Understanding A Dog's Body Language

Understanding A Dog's Body Language

Posted by Winnie's Cookies on 5th Dec 2023

Everyone who has enjoyed the companionship of a dog knows they have unique ways of communicating with the people they love as well as the ones they don't like or fear. You seldom have any doubt about a dog's feelings because they exhibit very specific body language.

Relaxed - When a dog is relaxed, his or her tail is down, the head is held up high, and the ears are up straight. Often the dog's mouth is open and the tongue is visible. The relaxed dog is content and would probably enjoy taking a walk or playing with a ball. In a state of relaxation, a dog does not feel threatened and is probably approachable.

Alert - An alert dog is paying attention to its surroundings. It's listening, so the ears will be forward and possibly twitching a little. The dog will stand tall, ready for anything, and its tail will be stretched out horizontal. While the tail may move from side to side a bit, it will not be the friendly wag we are used to. The mouth usually remains closed while the dog is checking things out.

Fearful - When a dog is afraid, its body will be lowered, hackles will be raised, and ears will be back. You may be able to see the dog's teeth, as its lip will be curled back slightly. The tail of the dog will be tucked under, and the eyes may be dilated. In this state, the dog will not be submissive. If approached by the person the dog believes is threatening, it may defend itself.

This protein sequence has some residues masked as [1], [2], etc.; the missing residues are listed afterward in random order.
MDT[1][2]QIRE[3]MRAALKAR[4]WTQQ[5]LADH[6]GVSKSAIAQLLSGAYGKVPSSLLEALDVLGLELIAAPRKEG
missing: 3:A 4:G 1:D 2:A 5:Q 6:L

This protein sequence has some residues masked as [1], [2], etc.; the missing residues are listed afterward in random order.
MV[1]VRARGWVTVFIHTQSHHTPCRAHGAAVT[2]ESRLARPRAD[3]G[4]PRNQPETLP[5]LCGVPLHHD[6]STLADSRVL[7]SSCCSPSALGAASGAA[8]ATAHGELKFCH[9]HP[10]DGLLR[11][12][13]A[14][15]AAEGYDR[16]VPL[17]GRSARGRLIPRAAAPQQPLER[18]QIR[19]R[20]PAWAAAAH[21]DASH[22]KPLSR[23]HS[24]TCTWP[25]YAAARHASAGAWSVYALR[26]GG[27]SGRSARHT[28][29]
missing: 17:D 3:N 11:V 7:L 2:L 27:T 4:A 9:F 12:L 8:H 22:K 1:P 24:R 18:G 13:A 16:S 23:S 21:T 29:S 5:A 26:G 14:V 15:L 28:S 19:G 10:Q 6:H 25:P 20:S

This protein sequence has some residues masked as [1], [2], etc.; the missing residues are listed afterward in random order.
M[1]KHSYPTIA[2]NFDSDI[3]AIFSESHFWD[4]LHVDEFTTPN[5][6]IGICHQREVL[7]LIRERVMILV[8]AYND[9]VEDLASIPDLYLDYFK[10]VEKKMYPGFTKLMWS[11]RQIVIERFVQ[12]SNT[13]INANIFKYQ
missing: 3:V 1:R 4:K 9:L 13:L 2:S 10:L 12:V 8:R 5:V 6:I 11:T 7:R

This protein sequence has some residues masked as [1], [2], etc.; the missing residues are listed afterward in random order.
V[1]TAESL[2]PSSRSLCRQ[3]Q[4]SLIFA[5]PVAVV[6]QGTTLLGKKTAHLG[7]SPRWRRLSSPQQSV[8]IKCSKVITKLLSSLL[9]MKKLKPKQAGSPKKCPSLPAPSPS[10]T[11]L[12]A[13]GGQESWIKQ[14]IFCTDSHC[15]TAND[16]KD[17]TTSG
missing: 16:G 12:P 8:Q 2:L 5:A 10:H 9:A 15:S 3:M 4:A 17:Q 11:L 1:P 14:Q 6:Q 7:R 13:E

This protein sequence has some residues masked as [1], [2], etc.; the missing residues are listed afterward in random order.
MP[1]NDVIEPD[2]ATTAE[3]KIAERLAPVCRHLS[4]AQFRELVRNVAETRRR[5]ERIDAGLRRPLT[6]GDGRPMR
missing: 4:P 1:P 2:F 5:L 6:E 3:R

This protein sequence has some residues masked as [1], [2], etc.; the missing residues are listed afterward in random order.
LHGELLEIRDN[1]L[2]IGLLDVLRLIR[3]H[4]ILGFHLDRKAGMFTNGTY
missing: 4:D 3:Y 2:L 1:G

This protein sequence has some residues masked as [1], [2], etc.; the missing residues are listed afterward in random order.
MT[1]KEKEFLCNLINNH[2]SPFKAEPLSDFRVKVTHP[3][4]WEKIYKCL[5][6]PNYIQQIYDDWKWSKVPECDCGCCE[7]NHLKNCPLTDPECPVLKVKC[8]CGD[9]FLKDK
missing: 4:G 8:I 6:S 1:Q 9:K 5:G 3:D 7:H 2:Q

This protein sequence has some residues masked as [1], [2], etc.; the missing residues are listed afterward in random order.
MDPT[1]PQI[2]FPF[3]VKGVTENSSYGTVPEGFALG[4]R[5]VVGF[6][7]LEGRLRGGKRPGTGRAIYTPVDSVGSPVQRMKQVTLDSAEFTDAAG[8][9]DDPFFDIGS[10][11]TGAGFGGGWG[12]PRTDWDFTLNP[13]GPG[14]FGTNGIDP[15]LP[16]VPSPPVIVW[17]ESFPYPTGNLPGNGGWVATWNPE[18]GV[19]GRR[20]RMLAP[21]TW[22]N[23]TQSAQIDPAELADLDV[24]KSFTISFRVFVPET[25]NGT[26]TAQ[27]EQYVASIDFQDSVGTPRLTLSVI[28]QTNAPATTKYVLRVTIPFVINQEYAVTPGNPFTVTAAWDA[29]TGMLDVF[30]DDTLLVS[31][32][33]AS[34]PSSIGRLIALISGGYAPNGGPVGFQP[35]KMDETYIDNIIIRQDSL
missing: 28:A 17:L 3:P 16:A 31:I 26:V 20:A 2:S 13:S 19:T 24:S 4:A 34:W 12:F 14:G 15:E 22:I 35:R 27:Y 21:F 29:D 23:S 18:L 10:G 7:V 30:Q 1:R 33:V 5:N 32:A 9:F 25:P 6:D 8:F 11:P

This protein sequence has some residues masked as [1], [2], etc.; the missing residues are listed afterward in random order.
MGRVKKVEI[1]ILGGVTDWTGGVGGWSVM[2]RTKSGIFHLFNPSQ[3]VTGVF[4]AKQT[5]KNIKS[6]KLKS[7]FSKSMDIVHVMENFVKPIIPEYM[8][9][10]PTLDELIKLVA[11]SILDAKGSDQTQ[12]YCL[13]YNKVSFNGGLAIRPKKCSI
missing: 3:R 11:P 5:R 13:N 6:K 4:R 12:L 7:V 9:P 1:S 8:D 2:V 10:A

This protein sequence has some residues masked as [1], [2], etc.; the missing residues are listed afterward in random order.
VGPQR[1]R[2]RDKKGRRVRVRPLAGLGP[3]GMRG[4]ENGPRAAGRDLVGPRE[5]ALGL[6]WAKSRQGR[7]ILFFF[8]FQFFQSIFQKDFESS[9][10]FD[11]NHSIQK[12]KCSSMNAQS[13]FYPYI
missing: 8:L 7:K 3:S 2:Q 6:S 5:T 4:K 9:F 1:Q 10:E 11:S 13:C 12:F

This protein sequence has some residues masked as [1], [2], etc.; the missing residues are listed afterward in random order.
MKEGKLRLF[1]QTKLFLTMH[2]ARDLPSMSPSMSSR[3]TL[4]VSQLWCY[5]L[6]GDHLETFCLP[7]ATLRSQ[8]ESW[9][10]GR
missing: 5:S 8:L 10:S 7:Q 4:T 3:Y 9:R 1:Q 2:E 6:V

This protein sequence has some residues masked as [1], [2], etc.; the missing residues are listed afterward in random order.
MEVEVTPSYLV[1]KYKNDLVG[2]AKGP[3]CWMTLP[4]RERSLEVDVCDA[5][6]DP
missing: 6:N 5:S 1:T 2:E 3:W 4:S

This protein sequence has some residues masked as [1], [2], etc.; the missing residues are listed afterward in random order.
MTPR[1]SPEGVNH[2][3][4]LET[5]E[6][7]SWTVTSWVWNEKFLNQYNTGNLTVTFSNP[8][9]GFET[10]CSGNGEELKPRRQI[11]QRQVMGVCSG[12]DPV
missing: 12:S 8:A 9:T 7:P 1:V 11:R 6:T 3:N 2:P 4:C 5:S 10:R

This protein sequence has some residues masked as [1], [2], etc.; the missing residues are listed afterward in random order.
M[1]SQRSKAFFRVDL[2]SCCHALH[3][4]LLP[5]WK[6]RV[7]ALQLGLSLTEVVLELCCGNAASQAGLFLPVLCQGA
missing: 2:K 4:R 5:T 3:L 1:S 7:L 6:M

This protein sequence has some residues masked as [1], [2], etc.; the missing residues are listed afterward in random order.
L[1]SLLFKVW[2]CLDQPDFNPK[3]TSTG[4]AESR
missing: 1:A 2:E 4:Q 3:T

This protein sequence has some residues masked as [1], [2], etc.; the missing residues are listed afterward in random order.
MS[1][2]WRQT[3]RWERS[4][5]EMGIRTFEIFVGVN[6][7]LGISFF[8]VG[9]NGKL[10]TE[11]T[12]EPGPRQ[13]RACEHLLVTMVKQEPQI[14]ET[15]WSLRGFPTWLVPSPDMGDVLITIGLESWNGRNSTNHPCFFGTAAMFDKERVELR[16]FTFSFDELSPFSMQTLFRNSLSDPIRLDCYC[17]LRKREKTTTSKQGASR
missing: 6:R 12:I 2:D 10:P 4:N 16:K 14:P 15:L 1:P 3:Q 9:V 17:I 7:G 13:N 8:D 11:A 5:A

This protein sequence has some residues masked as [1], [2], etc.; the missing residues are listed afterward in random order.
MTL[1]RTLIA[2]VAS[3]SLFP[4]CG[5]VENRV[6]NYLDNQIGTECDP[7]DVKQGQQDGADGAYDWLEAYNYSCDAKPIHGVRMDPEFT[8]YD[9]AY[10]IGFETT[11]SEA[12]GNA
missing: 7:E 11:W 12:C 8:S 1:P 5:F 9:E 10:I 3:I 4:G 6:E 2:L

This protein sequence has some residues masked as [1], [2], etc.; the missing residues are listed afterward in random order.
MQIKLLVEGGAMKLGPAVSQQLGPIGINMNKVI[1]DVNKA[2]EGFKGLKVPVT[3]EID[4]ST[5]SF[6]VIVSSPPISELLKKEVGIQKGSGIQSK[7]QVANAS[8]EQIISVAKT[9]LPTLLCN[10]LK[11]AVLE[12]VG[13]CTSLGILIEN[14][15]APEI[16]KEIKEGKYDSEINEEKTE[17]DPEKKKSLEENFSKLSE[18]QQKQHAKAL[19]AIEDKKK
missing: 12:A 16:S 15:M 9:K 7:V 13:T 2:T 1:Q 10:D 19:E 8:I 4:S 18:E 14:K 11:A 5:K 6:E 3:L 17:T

Aggressive - This dog lets you know it is in control. Its tail is bristled and raised, hackles are raised, ears are forward, and forehead may be wrinkled. The lips are curled and teeth are bared. This display is aggressive and intended to display dominance. At the slightest provocation this dog will attack.

Happy - Happy dogs wiggle and wag their tails. Sometimes they bounce up and down, run a short distance, and run back again. The mouth may be open and the tongue hanging out. If the dog is sitting its tail may be thumping on the floor. Just speaking to a happy dog can get it excited.

Stressed - When a dog is experiencing stress, a number of things can happen, including licking the nose and lips, keeping ears pinned back, panting a lot, and destructive behavior. Often when a dog is temporarily stressed it involves an unfamiliar child, adult or environment. It's important to recognize these signs to prevent stress from becoming aggression. Intervention is always the best approach. Sidetrack your dog with a treat, and remove the cause or the dog from the stressful situation.

Playful - It's not difficult to tell when a dog is playful. They will retrieve a favorite toy and bring it to you or grab a stick and beg for it to be thrown. The ears will be up, eyes will be bright, and the tail will be wagging when a dog wants to play. Sometimes the front paws will be stretched out in front and the dog's bottom up in the air. Jumping around in circles and wiggling all over is indicative of a happy playful dog.

Reading a dog's body language will not only help you understand your own pet better, but will also assist you in evaluating the condition of a dog you meet on the street or at a friend's house. Always respect a dog's attitude, and you will both be comfortable getting to know each other.